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The Havana Tour Company

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What Are The Best Activities to Do With Children When Visiting Havana?

 
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The Cuban capital might not seem like a place with a lot of obvious kid-friendly activities, but this is not the case. Kids will delight in doing many of the things you’ll want to do, such as strolling around Havana’s Old Town and delighting in the beauty of the vibrantly coloured and yet somewhat disheveled architecture. But there will come a time when you might need to do something that the little ones will find particularly interesting, since many young children might sulk at the idea of being taken to yet another museum or gallery. There are a few brilliant activities in Havana that your kids are going to love. And perhaps the best part of it is that you’re going to love these things just as much as your kids.

havana-with-kids

An Old Fashioned Tour of Havana

Your kids will no doubt find much to see and marvel at when walking around Havana’s Old Town, but they might become a little grouchy if they need to walk around in that Cuban heat for hours on end. They can’t exactly join you for a relaxing daiquiri to cool off in the afternoon, but oh well… they’ll be 18 eventually! There’s an easy solution, but be prepared to haggle. Head to Havana’s Central Park (Parque Central on Paseo de Marti) and take your pick from one of the numerous horse and carts that are waiting for passengers. For a reasonable fee, you and your family can see the heart of Havana in a delightfully old fashioned manner. It shouldn’t be too expensive, so if the driver quotes you a price that seems a little steep, don’t be afraid to walk away. You might find that the driver is suddenly willing to accept a more acceptable price for his services.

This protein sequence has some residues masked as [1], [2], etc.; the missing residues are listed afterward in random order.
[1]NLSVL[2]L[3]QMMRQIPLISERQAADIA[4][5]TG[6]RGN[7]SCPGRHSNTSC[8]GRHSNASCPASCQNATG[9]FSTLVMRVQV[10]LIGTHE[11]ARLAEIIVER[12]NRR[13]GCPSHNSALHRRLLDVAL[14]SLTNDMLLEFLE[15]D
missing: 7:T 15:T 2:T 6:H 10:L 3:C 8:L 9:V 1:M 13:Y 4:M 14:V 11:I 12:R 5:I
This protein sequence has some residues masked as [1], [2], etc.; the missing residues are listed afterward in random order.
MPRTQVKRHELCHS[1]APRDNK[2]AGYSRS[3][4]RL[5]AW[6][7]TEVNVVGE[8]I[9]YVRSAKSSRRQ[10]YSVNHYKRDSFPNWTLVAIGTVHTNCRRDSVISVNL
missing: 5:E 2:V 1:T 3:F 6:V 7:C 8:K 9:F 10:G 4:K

Kids Will Love the Teatro para Niños Cinecito

This beautiful theatre is a perfect choice for kids in Havana who might need a break from exploring the city. It has a well-curated selection of entertainment for children, ranging from puppet shows (in Spanish, but easy enough to follow) to classic Hollywood cartoons, which are presented in English with Spanish subtitles (and this demonstrates the remarkable literacy rate in Cuba, which is 99.7%). You’ll find it at 68 San Rafael in central Havana.

Step Back in Time at Jalisco Park

You can keep your modern commercialised theme parks with their staggeringly long queues and freakishly inflated prices. When in Havana, be sure to take your kids to Jalisco Park (located at Calle 18 and 23). You will love it too, since this retro theme park feels like something out of a movie… quite an old movie. It was designed and constructed in the 1950s, and there are a huge number of rides to choose from. While Havana has an undeniably crumbling beauty, there is fortunately nothing crumbling about the attractions of Jalisco Park, and the whole place feels well-maintained and safe.

Ice, Ice Baby